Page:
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Keep Calm and Parent On

By Patricia Tanya Franco Velasco, M.A. 

It is during this time that I am able to truly appreciate this quote from my favorite childhood educator Magda Gerber, “Go slowly and with great patience.” If there’s one thing that God has been constantly teaching me during this season, it is to take things slowly.

Ellie and julia featured images

Hammie and Cheesie playing independently

I’m sure every parent feels the same way—anxious, uncertain, trying to be strong for your family, but still hopeful. Most of you, especially working parents, are figuring out how this new setup would work. Endless questions running through your head such as “What am I feeling amid all of this and does my child really understand this pandemic?” “How can I make sure I’m productive and my child is productive too?” These wise words from Mr. Rogers are also very apt, “Anything that’s human is mentionable, and anything that is mentionable can be more manageable. When we can talk about our feelings, they become less overwhelming, less upsetting, and less scary.”

I thought of these five guidelines that parents can use while we are in community quarantine.

  1. Slow down.

Now that we are not rushing from one commitment to another, we are given this gift of time to just stay still and be at home and be with our family. Appreciate this time that you have with them. Lois, a working mom and mother to two kids, shared, “I got to appreciate being still during this time. My children are adapting to slowing down and to this new life at home. I got to appreciate my chores more. It has become more peaceful at home. Despite a lot of work tasks that I need to submit online, I try to practice stillness.” It is true that children pick up our level of stress or peacefulness.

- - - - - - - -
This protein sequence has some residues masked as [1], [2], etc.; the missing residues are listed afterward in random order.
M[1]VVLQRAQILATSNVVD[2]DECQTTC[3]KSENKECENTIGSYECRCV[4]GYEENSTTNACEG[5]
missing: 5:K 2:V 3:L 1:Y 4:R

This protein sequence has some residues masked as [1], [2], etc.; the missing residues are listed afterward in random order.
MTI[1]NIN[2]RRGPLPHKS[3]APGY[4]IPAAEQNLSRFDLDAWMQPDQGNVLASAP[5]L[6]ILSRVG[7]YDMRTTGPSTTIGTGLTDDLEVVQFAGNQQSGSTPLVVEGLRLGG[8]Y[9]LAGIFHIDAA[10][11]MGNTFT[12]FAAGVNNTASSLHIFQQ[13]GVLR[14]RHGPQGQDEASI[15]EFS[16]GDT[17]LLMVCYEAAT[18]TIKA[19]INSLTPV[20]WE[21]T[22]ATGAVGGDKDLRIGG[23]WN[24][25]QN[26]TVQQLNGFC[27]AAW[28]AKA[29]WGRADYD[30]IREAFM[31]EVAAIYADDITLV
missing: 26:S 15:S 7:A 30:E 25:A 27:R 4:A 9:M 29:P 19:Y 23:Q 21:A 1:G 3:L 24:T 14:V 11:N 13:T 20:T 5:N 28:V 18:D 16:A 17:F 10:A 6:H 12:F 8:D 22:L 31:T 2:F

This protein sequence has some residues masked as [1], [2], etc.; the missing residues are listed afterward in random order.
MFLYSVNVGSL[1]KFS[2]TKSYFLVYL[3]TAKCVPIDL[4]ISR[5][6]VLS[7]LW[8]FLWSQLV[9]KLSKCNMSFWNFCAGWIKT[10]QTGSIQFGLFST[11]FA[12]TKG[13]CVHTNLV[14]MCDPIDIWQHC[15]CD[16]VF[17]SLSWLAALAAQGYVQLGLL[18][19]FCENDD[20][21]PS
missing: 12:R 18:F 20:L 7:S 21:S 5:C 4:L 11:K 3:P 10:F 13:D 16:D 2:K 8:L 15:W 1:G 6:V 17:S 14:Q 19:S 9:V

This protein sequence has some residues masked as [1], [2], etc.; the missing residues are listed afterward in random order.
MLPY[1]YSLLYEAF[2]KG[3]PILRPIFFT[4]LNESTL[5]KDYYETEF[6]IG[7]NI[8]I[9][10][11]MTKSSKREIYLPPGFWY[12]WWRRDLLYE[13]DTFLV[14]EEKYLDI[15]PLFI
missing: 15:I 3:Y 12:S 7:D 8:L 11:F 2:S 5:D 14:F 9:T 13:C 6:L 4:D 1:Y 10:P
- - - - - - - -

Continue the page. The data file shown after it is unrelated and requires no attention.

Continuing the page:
1. Create Routines.

It helps to create a basic routine for your children, because it sets the rhythm for their day. It makes everything more predictable, easier for them, and easier for you as well. Kleng, a preschool teacher and a mom, shares that she involved her son in creating their home routine. “We thought of outlining the routines using the clock, and Zane was excited with this idea. He drew and wrote down what he can do throughout the day.”  I’ve adapted Teacher Kleng’s idea, and both my daughters enjoy this activity. It helps serve as a guide to how we’ll schedule our day. Basic routines could include: self-care activities (taking a bath and brushing teeth to packing away toys, outdoor play, music time, and so on). You can also include the daily household chores into your child’s daily schedule such as dishwashing, gardening, cleaning the toys.